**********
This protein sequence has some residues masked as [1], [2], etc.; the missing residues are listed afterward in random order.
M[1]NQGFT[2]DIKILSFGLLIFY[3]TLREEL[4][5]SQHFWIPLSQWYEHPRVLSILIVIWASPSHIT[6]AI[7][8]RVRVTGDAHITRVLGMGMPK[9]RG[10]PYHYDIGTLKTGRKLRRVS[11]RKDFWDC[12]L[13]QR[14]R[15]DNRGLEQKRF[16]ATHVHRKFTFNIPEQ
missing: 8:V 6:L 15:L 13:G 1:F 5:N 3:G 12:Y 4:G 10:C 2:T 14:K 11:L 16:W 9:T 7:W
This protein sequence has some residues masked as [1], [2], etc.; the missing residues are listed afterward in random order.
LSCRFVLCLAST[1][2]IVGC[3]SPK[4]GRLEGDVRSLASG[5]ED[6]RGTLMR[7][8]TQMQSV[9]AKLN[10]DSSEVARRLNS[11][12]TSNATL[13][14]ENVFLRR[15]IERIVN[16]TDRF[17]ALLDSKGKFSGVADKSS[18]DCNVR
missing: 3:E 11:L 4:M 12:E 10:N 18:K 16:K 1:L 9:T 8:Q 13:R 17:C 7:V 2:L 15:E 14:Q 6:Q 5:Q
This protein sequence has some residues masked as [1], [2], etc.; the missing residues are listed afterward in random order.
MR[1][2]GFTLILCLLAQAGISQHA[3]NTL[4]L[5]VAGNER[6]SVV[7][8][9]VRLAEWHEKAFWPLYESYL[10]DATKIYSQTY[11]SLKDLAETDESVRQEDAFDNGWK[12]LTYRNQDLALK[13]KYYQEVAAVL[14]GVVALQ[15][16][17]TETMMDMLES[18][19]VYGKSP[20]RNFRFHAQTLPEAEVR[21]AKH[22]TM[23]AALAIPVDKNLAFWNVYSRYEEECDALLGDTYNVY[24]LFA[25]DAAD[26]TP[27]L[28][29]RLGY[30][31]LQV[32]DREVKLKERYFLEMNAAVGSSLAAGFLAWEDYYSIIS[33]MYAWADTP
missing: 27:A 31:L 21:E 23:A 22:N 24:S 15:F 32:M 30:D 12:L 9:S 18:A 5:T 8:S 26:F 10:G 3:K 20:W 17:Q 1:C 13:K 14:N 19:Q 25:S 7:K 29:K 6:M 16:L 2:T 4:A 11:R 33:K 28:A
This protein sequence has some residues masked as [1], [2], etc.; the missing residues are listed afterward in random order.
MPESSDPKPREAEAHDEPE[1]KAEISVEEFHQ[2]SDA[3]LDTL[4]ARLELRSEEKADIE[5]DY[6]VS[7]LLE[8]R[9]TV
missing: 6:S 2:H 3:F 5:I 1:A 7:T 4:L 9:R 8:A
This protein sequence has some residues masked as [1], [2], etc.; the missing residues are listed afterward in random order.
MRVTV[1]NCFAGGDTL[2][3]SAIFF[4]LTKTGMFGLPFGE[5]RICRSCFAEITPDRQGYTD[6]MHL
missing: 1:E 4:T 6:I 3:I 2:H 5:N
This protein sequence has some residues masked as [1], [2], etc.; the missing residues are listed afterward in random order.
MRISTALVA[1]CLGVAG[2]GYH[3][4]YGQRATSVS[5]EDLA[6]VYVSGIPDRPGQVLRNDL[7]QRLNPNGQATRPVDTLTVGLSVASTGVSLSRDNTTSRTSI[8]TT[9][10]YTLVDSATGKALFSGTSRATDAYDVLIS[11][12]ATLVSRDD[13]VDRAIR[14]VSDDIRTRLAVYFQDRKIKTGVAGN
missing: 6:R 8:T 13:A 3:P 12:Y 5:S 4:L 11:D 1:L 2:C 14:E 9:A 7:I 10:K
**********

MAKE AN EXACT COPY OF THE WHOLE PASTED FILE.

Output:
This protein sequence has some residues masked as [1], [2], etc.; the missing residues are listed afterward in random order.
M[1]NQGFT[2]DIKILSFGLLIFY[3]TLREEL[4][5]SQHFWIPLSQWYEHPRVLSILIVIWASPSHIT[6]AI[7][8]RVRVTGDAHITRVLGMGMPK[9]RG[10]PYHYDIGTLKTGRKLRRVS[11]RKDFWDC[12]L[13]QR[14]R[15]DNRGLEQKRF[16]ATHVHRKFTFNIPEQ
missing: 8:V 6:L 15:L 13:G 1:F 5:N 3:G 12:Y 4:G 10:C 2:T 14:K 11:L 16:W 9:T 7:W
This protein sequence has some residues masked as [1], [2], etc.; the missing residues are listed afterward in random order.
LSCRFVLCLAST[1][2]IVGC[3]SPK[4]GRLEGDVRSLASG[5]ED[6]RGTLMR[7][8]TQMQSV[9]AKLN[10]DSSEVARRLNS[11][12]TSNATL[13][14]ENVFLRR[15]IERIVN[16]TDRF[17]ALLDSKGKFSGVADKSS[18]DCNVR
missing: 3:E 11:L 4:M 12:E 10:N 18:K 16:K 1:L 9:T 8:Q 13:R 17:C 7:V 2:L 15:E 14:Q 6:Q 5:Q
This protein sequence has some residues masked as [1], [2], etc.; the missing residues are listed afterward in random order.
MR[1][2]GFTLILCLLAQAGISQHA[3]NTL[4]L[5]VAGNER[6]SVV[7][8][9]VRLAEWHEKAFWPLYESYL[10]DATKIYSQTY[11]SLKDLAETDESVRQEDAFDNGWK[12]LTYRNQDLALK[13]KYYQEVAAVL[14]GVVALQ[15][16][17]TETMMDMLES[18][19]VYGKSP[20]RNFRFHAQTLPEAEVR[21]AKH[22]TM[23]AALAIPVDKNLAFWNVYSRYEEECDALLGDTYNVY[24]LFA[25]DAAD[26]TP[27]L[28][29]RLGY[30][31]LQV[32]DREVKLKERYFLEMNAAVGSSLAAGFLAWEDYYSIIS[33]MYAWADTP
missing: 27:A 31:L 21:E 23:A 22:N 24:S 15:F 32:M 30:D 12:L 9:S 18:A 5:T 8:S 26:F 10:G 3:K 20:W 17:Q 1:C 13:K 14:N 19:Q 25:S 7:K 29:K 6:M 16:L 2:T 4:A 11:R 33:K 28:A
This protein sequence has some residues masked as [1], [2], etc.; the missing residues are listed afterward in random order.
MPESSDPKPREAEAHDEPE[1]KAEISVEEFHQ[2]SDA[3]LDTL[4]ARLELRSEEKADIE[5]DY[6]VS[7]LLE[8]R[9]TV
missing: 6:S 2:H 3:F 5:I 1:A 7:T 4:L 9:R 8:A
This protein sequence has some residues masked as [1], [2], etc.; the missing residues are listed afterward in random order.
MRVTV[1]NCFAGGDTL[2][3]SAIFF[4]LTKTGMFGLPFGE[5]RICRSCFAEITPDRQGYTD[6]MHL
missing: 1:E 4:T 6:I 3:I 2:H 5:N
This protein sequence has some residues masked as [1], [2], etc.; the missing residues are listed afterward in random order.
MRISTALVA[1]CLGVAG[2]GYH[3][4]YGQRATSVS[5]EDLA[6]VYVSGIPDRPGQVLRNDL[7]QRLNPNGQATRPVDTLTVGLSVASTGVSLSRDNTTSRTSI[8]TT[9][10]YTLVDSATGKALFSGTSRATDAYDVLIS[11][12]ATLVSRDD[13]VDRAIR[14]VSDDIRTRLAVYFQDRKIKTGVAGN
missing: 6:R 8:T 13:A 3:P 12:Y 5:S 4:L 11:D 1:L 2:C 14:E 9:A 7:I 10:K